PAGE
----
Kasparov on Berlin Defense
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During dramatic fourth game of the World Championship match between Vishy Anand and Magnus Carlsen, Garry Kasparov has tweeted from the battlefield in Chennai: " Game 4 demonstrated exactly what I wrote for my last Chess Informant column: The Berlin is a sharp & rich middlegame, not an ending."
Great recommendation for the new Chess Informant 118! Therefore, let's read a story about Berlin Defense from the greatest chess authority of our time.
Please note that it's not our intention to present a full article (!). You have to go for Chess Informant 118 Cobra edition! Finally, isn't it a Black Friday today :)
In his 6th "Garry's Choice" column, the 13th World Champion annotates Caruana-Adams encounter from Dortmund super-tournament 2013.
Berlin Ruy Lopez! We would add "C67" since Chess Informant is a founder of ECO Code. It's Garry's turn:
" In my past columns I have often shared games with openings near and dear to my heart and my career. For the most part they have represented the sharp defenses on which I based my own repertoire, such as the King's Indian and the Sicilian. This time it is again an opening that had a considerable impact on my career, but it is neither near nor dear to me, the Berlin Ruy Lopez.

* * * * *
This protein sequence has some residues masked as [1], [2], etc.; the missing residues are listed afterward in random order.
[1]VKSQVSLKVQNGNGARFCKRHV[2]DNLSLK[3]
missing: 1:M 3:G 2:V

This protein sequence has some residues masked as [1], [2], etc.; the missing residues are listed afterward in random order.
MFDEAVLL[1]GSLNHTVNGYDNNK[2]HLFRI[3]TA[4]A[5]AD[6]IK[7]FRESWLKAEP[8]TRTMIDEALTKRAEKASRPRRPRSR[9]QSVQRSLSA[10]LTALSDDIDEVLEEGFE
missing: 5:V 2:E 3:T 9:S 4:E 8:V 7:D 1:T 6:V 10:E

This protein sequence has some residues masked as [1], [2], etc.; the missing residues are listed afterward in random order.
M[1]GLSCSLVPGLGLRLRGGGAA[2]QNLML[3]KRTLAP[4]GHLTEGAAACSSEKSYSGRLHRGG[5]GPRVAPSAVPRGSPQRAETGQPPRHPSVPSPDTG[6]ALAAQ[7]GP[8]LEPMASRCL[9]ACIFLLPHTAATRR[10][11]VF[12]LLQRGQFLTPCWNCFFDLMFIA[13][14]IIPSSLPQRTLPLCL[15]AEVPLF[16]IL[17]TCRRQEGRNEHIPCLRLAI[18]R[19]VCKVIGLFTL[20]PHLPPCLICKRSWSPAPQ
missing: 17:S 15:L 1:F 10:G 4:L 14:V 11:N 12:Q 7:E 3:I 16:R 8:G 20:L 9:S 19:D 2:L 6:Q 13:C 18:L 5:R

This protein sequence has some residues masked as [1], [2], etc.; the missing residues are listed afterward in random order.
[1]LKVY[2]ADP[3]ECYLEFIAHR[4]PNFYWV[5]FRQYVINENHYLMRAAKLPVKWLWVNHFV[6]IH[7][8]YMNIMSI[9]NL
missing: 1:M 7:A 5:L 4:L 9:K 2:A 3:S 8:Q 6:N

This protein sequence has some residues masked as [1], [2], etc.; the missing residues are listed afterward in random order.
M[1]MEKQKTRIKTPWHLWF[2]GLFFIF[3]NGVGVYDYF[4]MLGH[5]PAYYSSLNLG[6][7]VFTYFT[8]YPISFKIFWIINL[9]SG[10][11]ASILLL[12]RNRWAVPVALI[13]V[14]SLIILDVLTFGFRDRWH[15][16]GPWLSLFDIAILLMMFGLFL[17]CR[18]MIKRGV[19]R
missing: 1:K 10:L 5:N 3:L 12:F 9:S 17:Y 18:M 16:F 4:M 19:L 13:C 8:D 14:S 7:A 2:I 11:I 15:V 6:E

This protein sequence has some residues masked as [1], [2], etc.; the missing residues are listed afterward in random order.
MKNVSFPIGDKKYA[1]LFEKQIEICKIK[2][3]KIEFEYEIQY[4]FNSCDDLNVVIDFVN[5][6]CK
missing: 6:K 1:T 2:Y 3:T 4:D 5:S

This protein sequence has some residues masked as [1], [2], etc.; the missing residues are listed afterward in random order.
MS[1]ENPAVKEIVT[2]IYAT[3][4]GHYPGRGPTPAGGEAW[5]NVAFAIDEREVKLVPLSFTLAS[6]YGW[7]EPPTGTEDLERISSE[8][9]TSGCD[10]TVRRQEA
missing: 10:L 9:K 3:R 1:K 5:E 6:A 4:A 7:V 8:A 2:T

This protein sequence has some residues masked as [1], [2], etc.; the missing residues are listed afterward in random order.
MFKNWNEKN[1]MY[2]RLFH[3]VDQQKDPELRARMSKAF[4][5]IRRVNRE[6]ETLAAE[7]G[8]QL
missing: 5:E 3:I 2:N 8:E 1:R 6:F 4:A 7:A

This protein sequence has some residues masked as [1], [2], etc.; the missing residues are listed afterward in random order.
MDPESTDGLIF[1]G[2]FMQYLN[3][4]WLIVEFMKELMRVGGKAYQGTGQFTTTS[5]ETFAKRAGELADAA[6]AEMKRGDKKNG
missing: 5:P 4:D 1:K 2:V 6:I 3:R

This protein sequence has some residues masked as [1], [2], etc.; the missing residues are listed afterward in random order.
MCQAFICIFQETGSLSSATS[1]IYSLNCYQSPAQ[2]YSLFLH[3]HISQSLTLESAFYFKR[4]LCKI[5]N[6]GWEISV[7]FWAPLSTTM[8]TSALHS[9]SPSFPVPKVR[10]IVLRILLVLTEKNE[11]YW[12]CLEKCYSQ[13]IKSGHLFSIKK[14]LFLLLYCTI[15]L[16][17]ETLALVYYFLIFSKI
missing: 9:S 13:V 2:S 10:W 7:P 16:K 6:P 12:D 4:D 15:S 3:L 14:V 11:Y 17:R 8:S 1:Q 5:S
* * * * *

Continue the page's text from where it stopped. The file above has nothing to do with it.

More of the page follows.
When Emanuel Lasker played what we can now call the "classic" Berlin Defense with 5...Be7 in a World Championship match, the crossword puzzle did not compete with chess in the newspapers because it had not yet been invented. Lasker scored a loss and two draws against Tarrasch with it then in 1908 and was not eager to try it again.
Then there was a seventy-three year gap and a solitary appearance when Korchnoi played the Berlin - again the original flavor with 4.0-0 Ne4 5.d4 Be7 6.Qe2 Nd6 7.Bc6 bc6 8.de5 Nb7 - against Karpov in 1981 and lost. That line was condemned as passive and inferior for Black, correctly in my opinion. It says something about its reputation back then, that the positional maestro Karpov never played the Berlin himself other than a few games against weaker players."
* Tarrasch,S - Lasker,Em, Deutschland (m/8) 1908
** Karpov,An - Korchnoi,V, Merano (m/2) 1981 Chess Informant 32/422
"The reputation of the modern version with 5... Nd6 was not a great deal better in 2000, so it was no small surprise to see it on the board in the first game of my match with Kramnik. It is only the smallest exaggeration to say that the Berlin cost me my World Championship title against Kramnik in 2000."
*** Kasparov,G - Kramnik,V, London (m/1) 2000 Chess Informant 80/353
**** Kasparov,G - Kramnik,V, London (m/3) 2000 Chess Informant 80/354
***** Kasparov,G - Kramnik,V, Zuerich (rapid) 2001 Chess Informant 81/(273)
Reference (annotated) games are part of the column.
"After he surprised me with his ingenious invention in game one, my team and I assumed ..."
Sorry that we are cutting the story, obviously in such an interesting moment :) Let's go back to the game. It's Caruana-Adams but Anand-Carlsen (4th WCC) as well! Garry's comments are inside.
A Crossroad! Garry Kasparov is annotating a game that has continued with 10...Kc8 11.g4 Ne7, while Carlsen vs. Anand opted for 10...Be7 11.Nc3 Kc8. Excitements are yet to come!
Garry's conclusion would stand for both games equally:
"The sharp character of these games shows the Berlin is indeed a rich and subtle middlegame, and not an endgame. And if White pushes too hard, the absence of queens from the board does not offer him any safety."